By Dabney Lawless

Neighborhood Nostalgia

My parents recently participated in a multi-family garage sale in their suburban New York neighborhood. They spread the word to all their neighbors through their Nextdoor website and I am happy to report that it was a great success.

As my mother recapped the day’s events, she updated me on the happenings of her neighbors’ children, who, like me, are grown and living in other parts of the country.

Our conversation reminded me of my favorite Halloween memory: It was the Halloween when my friend, Joey, from down the street and I decided we were going to go out trick-or-treating on our own–without our parents (gasp!).

We had a great time running from house to house, filling our pillow cases with as much candy as possible. After coming home from our adventure, my mom welcomed us with a late-night dinner of potato latkes and applesauce. We watched It’s the Great Pumpkin Charlie Brown while we divvied up our loot, trading Kit-Kats for Butterfingers and Smarties for Tootsie Rolls, and eventually falling asleep in sugar-fueled bliss.

There was nothing particularly extraordinary about that night. I’m sure my fondness for that evening is about the exhilaration of early independence and the joy of having a friend that laughs at my goofy jokes. Joey and I didn’t keep in touch over the years. In fact, this is my last memory of hanging out with him, but I still remember what a fun friend he was.

If it had not been for the ability of Nextdoor to reconnect old neighbors during my parent’s garage sale I would have never thought about my Halloween buddy and would not have gotten the update on where he is today. Talking to neighbors old and new can be a powerfully positive experience.

Nextdoor is a wonderful place not only for advertising a garage sale or getting a recommendation for a plumber or a painter, but also for getting to know new neighbors and reconnecting with neighbors you’ve known for years.

Do you have a favorite Halloween memory? Does your neighborhood go all-out for Halloween? Do you have a good neighborhood tip for Halloween? We would love to hear from you at We are always looking for inspiration for Nextdoor stories.

VP of Communications


Nextdoor and the Old Gray Lady

If you read the New York Times this past Sunday, you may have noticed that Nextdoor was featured in a great story by Digital Domain columnist Randall Stross: Meet Your Neighbors, if Only Online.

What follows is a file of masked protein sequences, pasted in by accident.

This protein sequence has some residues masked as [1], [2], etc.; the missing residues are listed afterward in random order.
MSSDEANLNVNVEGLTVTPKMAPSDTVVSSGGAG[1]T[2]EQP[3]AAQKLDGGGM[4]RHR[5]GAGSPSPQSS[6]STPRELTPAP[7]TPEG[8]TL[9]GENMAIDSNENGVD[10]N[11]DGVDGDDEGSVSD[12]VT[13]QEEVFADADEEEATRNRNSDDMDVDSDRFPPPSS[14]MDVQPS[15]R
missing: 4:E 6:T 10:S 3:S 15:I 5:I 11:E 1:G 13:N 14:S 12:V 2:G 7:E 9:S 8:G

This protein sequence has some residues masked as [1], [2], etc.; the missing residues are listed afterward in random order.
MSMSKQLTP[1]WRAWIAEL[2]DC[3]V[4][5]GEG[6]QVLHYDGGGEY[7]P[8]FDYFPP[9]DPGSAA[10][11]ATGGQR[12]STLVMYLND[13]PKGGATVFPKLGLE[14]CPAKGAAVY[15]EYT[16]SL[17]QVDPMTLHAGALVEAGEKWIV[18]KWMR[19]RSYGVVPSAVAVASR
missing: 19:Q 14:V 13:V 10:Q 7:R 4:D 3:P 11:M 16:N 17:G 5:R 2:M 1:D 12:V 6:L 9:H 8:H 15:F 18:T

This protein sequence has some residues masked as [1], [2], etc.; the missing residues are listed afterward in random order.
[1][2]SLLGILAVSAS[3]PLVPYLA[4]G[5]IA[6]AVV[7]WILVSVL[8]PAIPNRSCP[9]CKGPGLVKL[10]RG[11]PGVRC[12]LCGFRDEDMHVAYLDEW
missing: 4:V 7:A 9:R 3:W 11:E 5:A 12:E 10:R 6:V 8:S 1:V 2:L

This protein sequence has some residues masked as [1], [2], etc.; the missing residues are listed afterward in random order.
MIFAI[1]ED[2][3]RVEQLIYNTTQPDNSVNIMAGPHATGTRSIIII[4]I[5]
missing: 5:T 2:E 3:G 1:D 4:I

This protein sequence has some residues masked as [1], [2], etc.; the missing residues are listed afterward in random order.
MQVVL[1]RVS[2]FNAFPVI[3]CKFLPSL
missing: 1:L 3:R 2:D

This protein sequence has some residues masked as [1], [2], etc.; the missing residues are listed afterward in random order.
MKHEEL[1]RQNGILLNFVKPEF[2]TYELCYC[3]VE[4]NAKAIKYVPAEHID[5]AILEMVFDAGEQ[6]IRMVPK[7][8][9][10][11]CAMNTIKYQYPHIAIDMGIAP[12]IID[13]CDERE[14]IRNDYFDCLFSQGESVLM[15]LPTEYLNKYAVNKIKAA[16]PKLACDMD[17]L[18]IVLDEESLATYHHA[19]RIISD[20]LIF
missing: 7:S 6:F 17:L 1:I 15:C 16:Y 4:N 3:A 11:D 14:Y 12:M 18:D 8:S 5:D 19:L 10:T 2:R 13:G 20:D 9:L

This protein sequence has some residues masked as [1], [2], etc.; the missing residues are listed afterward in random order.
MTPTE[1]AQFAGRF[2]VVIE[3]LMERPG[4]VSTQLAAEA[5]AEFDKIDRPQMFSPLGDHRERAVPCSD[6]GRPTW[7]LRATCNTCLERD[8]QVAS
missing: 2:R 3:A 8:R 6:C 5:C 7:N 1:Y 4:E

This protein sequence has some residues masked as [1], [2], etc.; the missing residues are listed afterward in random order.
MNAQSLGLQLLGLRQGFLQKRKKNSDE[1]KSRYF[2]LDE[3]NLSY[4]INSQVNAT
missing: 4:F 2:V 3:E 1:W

It is always an honor to be featured in the New York Times; however, what made this article particularly exciting for our team was that the author is an actual Nextdoor member, benefiting from the service in his neighborhood and getting to know his neighbors.

The response from people across the country to this article has been amazing. People want to know how to connect with their neighbors. People want safer, stronger neighborhoods.

If Nextdoor is positively impacting your neighborhood, we encourage you to spread the word. In addition to inviting more people within your neighborhood, tell friends and family in other neighborhoods. We have found that some of our strongest neighborhoods are created by people that heard about Nextdoor from other Nextdoor members.

As always, if you need any help inviting people or are looking for tools to spread the word – feel free to drop us a line at

Dabney Lawless
VP Communications

Nextdoor for Parents

This weekend my husband and I stopped by our neighbor’s house for a garage sale that we learned about on our neighborhood Nextdoor website. We knew the couple having the sale had a baby a little older than ours and, like any other self-respecting parents, we were looking to score some bargains.

At the sale we ran into several other neighborhood families with babies around the same age as our son. It was great to see everyone and share the latest recommendations about baby bargain hunting, kiddie music classes and nanny shares.

It was an excellent reminder of why I love working for Nextdoor; it really is a great tool for families. I was reminded yet again today when a writer for wrote that “Nextdoor may be the next big thing” for parents trying to find a trusted babysitter.

Not only is Nextdoor an excellent resource for finding babysitters and posting about garage sales, but it goes beyond that. It truly fosters community and connects neighbors. I have seen it in my own life and heard about it from many of our members.

One of our members in the community of Woodside, CA found Nextdoor to be a potentially life saving tool as she was able to urgently alert parents that her son had come down with a highly contagious, potentially deadly case of meningitis. Parents whose children had been in contact with her son were required by county officials to take a potent antibiotic to avert a potential health crisis.

It was truly heart warming to see how Nextdoor members came together to support their neighbor in need. Parents across her neighborhood sent prayers, care packages and offers of help.  After a lengthy hospital stay, her son made a full recovery and no other teenagers became ill.

Below are a few suggested ways Parents can make the most of their Nextdoor website:

  • Find or form mommy groups
  • Get answers to questions about local schools and teachers
  • Help raise money for local school fundraisers
  • Find or sell children’s clothes and toys
  • Organize a school car pool
  • Swap information about trick-or-treating or holiday light display recommendations
  • Post safety information and engage the neighborhood watch

Many parents write to us from time to time about how Nextdoor has been beneficial to their neighborhood. We would love to hear your story – so drop us a line at about how you use Nextdoor as a parent. If we use your story on our blog or our press outreach, we will send you a Nextdoor T-shirt.

Dabney Lawless
VP Communications